Florida Employment Law – Common Misconceptions

Employment law is sometimes a very confusing topic, and a lot of people do not fully understand it. There’s a lot of misconceptions from employers and employees on when it is appropriate to file a claim on the other. Here are some of them and clarification which can help you in seeking the best employment lawyer in Florida.

Wrongful Termination suit

Unlike some states, wrongful discharge suit does not exist in Florida. An employer may fire any employee as they seem fit for their business and not be liable to a lawsuit. However, some laws protect employees from discrimination, defamation, illegal retaliation, and discriminatory harassment. In the instance of these situations, the employee may file a lawsuit.

Lawsuits About Harassment

The only form of harassment that is permissible is that which pertains to a person’s race, gender, religion, age, or sexual orientation. General harassment is not eligible for a lawsuit. Only harassment that disrupts the conditions of the workplace or employment is illegal. An employee may not be sacked or discriminated against based on their age, race, gender, religion, color, or sexual orientation.

Lawsuits On Discrimination

Employers with 15 or more employees are not permitted to discriminate in terms of age, gender, race, religion, color, or sexual orientation. However, if an employee claims to have endured discrimination, the employee must prove they were treated differently while under the same conditions as the others. If adequate proof or witnesses are not provided, a lawsuit is not permissible.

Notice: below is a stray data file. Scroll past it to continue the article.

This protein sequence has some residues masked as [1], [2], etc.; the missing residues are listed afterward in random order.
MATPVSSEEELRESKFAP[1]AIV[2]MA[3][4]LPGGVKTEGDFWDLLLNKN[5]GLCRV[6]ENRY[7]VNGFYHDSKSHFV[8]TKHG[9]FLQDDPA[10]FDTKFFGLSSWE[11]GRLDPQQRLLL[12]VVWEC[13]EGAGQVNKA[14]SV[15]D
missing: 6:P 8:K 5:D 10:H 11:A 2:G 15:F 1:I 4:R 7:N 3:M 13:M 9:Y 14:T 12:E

Defamation Suit

Am employer may be charged for defamation if they intentionally give false accusations or ignore the full truth while accusing someone of theft, dishonesty, or criminal behavior. All suits based on references are not eligible.

Retaliation After Suits

An employer is not permitted to retaliate on an employee that has placed a complaint against discrimination or participated in any suit by either testifying or threatening to file a claim. Employees should not be held accountable for refusing to participate in a lawsuit.

If ever you feel you have an issue plausible for a lawsuit, it’s vital to seek legal counsel first. This ensures your cause is permissible for a suit and avoid any future problems. Addressing employment issues with appropriate legal counsel ensures your problem gets solved without further constraint.